Sunday, March 26, 2017

Book Review: A World Erased by Noah Lederman

This is one of my favorite Holocaust books. The fact that the author's grandparents survive, but are unwilling to share much, makes the story an interesting quest to connect the past to the present. I have no doubt that Noah will continue to love and honor the memory of his grandparents and their stories that he worked so hard to get them to share.

*Thank you to NetGalley, the author, and the publisher, for allowing me to read a copy of this book in exchange for an honest review*


Book Review: Avery: The Case Against Steven Avery and What "Making A Murderer" Gets Wrong

First, I must admit, I do have a bit of a fascination with this case. I feel so badly for Brendan.  I also feel badly for Avery. Of course, I also feel terribly bad for the family of Teresa Halbach.
I honestly feel that maybe having Avery in jail for all that time created a man who didn't exist before. We all know that jail can harden and change a person, many times not for the better. I personally do not like the attitude of Kratz and basically feel he doesn't have much new to say here. Of course, the show, Making a Murderer, can't get it all right. None of us were there when Halbach was killed so none of us will ever know the complete truth of what happened. I do feel terrible that a life was lost and I hope that her family is able to find justice and peace. I am amazed at how many of these cases are mishandled and it makes me have a huge sense of mistrust for our justice system.


* Thank you to NetGalley, Ken Kratz, and BenBella Books, for allowing me to read a copy of this book in exchange for an honest review*


Book Review: Nobody's Girl: A Memoir of Lost Innocence, Modern Day Slavery, and Transformation by Barbara Amaya

Barbara had a very hard life. She was sexually abused by her father and her brother. She told her mother, who didn't believe her. Life was so hard that she decided to run away from home. Soon she was 13 years old, living on the streets, had a pimp, and was addicted to drugs.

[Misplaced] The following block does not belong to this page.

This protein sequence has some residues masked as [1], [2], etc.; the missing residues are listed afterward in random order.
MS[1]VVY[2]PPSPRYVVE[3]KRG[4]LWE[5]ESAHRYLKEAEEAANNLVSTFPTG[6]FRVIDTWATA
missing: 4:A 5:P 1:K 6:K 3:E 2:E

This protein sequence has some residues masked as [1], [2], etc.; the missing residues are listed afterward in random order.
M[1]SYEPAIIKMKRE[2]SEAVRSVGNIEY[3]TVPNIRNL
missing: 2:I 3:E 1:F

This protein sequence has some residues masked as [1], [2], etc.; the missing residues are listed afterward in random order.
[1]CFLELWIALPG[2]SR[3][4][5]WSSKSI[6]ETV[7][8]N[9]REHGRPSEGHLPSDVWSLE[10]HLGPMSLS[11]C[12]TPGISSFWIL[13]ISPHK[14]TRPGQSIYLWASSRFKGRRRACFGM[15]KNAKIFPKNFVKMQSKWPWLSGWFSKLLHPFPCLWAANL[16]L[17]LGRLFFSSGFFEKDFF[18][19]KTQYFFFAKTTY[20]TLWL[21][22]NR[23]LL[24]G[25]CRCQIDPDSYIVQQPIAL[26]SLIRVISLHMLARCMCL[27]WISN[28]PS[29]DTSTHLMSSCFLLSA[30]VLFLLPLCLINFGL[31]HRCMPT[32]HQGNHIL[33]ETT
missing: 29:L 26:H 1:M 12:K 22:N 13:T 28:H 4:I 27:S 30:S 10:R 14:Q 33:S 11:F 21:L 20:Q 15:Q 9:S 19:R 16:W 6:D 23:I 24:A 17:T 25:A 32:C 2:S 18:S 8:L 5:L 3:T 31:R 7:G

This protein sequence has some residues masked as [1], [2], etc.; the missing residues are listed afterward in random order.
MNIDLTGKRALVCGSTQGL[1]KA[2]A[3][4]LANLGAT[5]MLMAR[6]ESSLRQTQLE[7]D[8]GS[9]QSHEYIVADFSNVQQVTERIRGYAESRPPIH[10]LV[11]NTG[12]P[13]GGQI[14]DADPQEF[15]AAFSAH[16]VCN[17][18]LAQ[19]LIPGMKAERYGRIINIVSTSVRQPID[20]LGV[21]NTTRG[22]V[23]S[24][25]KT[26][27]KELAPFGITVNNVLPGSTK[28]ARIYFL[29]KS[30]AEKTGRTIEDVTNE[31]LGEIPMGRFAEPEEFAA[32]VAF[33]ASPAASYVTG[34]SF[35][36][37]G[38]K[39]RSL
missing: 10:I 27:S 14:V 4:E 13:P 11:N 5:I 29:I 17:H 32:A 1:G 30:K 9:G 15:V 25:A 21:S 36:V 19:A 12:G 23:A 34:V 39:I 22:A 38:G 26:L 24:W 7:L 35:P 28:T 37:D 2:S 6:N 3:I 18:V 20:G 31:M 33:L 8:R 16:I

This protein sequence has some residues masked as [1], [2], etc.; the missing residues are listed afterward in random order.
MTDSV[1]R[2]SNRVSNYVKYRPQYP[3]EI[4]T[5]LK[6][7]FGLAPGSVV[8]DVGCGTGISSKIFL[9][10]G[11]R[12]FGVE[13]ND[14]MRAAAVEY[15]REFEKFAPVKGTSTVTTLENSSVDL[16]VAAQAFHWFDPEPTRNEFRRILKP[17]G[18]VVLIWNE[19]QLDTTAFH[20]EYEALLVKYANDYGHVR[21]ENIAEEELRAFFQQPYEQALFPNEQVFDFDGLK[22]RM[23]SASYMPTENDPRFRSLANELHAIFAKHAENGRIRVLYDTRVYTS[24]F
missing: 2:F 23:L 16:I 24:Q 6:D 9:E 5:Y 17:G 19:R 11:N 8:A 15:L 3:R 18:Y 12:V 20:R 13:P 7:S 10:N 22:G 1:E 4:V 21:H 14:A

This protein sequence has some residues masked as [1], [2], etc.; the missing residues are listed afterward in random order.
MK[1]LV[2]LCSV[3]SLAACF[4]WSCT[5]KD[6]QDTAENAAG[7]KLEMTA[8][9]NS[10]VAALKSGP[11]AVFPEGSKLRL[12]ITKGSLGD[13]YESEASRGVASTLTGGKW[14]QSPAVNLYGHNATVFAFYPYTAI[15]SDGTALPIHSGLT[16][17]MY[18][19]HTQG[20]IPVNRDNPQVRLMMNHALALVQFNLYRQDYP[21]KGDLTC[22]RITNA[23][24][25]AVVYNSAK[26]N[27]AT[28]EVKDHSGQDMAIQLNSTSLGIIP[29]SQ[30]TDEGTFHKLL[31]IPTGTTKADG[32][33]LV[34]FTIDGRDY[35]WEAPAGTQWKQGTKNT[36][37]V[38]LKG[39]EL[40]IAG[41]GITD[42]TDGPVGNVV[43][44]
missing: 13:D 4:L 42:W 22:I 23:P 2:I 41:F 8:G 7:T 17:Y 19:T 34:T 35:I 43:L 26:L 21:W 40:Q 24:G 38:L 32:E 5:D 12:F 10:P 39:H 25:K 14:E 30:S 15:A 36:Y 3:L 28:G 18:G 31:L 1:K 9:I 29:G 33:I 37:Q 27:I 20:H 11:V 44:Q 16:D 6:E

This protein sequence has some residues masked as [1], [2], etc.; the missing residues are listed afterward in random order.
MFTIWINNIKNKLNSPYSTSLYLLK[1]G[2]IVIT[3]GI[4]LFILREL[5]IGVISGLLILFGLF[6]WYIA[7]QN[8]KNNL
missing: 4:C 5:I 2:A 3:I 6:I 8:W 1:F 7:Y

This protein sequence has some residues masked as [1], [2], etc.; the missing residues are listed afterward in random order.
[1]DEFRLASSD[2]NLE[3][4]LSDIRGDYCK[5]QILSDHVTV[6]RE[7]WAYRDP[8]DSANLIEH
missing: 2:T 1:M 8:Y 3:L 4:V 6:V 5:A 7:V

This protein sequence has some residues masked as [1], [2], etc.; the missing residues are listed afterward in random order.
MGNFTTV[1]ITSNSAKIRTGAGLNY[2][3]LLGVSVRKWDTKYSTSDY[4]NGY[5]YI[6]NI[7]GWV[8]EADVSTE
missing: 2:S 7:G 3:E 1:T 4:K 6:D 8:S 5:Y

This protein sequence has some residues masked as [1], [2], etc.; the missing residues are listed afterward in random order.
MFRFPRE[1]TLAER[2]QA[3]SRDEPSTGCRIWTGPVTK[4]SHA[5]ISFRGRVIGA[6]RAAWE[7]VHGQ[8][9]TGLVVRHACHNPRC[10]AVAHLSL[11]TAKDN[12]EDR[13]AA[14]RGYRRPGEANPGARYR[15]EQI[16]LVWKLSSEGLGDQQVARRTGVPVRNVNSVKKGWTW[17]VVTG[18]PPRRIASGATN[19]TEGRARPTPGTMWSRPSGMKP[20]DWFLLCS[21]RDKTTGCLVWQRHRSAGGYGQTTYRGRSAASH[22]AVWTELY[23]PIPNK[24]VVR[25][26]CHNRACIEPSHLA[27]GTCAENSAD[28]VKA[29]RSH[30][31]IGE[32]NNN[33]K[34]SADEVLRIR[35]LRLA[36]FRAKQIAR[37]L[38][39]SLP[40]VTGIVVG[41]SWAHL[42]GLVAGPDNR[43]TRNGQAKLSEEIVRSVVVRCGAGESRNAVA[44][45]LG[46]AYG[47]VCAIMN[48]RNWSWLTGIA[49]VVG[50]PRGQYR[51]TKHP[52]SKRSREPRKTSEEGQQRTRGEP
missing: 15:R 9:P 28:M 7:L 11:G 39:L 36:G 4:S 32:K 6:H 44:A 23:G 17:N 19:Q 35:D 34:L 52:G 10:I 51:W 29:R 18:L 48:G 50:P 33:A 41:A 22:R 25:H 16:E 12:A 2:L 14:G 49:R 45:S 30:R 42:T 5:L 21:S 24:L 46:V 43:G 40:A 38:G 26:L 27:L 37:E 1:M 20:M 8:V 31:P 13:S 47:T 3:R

Amazingly, Barbara was able to overcome her horrible past. She is now a mother and an advocate for victims. Her story is not graphic but you will finish knowing that life on the streets is no joke.

*Thank you to Barbara Amaya, NetGalley, and Animal Media, for allowing me to read a copy of this book in exchange for an honest review*




Book Review: Escaping the Nazis on the Kindertransport by Emma Carlson Berne

I have read many books about the Holocaust. This one is aimed toward children, but is highly recommended for all ages.

I learned several things from this book. I actually had no idea that the Kindertransport helped save ten thousand children. I also did not know that the children were not just transported by train, but also by planes and boats. I enjoyed hearing each child's story and what became of them. A quick, highly educational read!!


*Thank you to NetGalley, Emma Carlson Berne, and Capstone Press, for allowing me to read an advanced copy of this book in exchange for an honest review*




Book Review: Justice at Dachau: The Trials of an American Prosecutor by Joshua M. Greene

*This book was originally published in 2003. This review is in reference to the Updated book to be published April 1, 2017.*


This is the story behind the trials of several Holocaust war criminals. This book is not for the faint of heart. I had to divide the reading up because it is quite deep and depressing.  The man at the center of the book is Denson. He is the Prosecutor in these trials. He is so deeply affected by these trials that he becomes very sick and weak. BUT, he won't stop until these criminals see justice. Denson manages to convict many of the criminals.
Shamefully, the American government reverses several of the sentences. This was and is a huge insult to Denson and his hard work, and to the many victims of these terrible perpetrators. To know that several who were convicted went on to commit suicide shows how cowardly they really were. Disgustingly, many of those convicted continued to deny their crimes right up until death.
If you want to feel what the Holocaust victims felt, read this book. It will break your heart, but you will never look at these crimes in the same way!

*Thank you to NetGalley, Ankerwycke, and Joshua M. Greene for allowing me to read a copy of this book in exchange for an honest review*



Book Review: Don't Tell A Soul by M. William Phelps

Cherry Walker was mentally challenged. She was also very helpful with her friends and neighbors. No one thought much of it when she began babysitting for her neighbor's son. Soon Cherry was called to testify against the boy's mother in court. Sadly, Cherry's murdered body was found alongside the road.
I really wanted to love this true crime story. I just couldn't get into the structure of the book. The information about Cherry's neighbor Kim was repetitive. She was a terrible, mother and person, but I couldn't even get angry because I felt I didn't know enough to make her human.
Cherry was a victim of circumstance and her story is one of tragedy. I feel the most sorry for Kim's children.

*Thank you to NetGalley, Pinnacle Books, and M. William Phelps for allowing me to read a copy of this book in exchange for an honest review*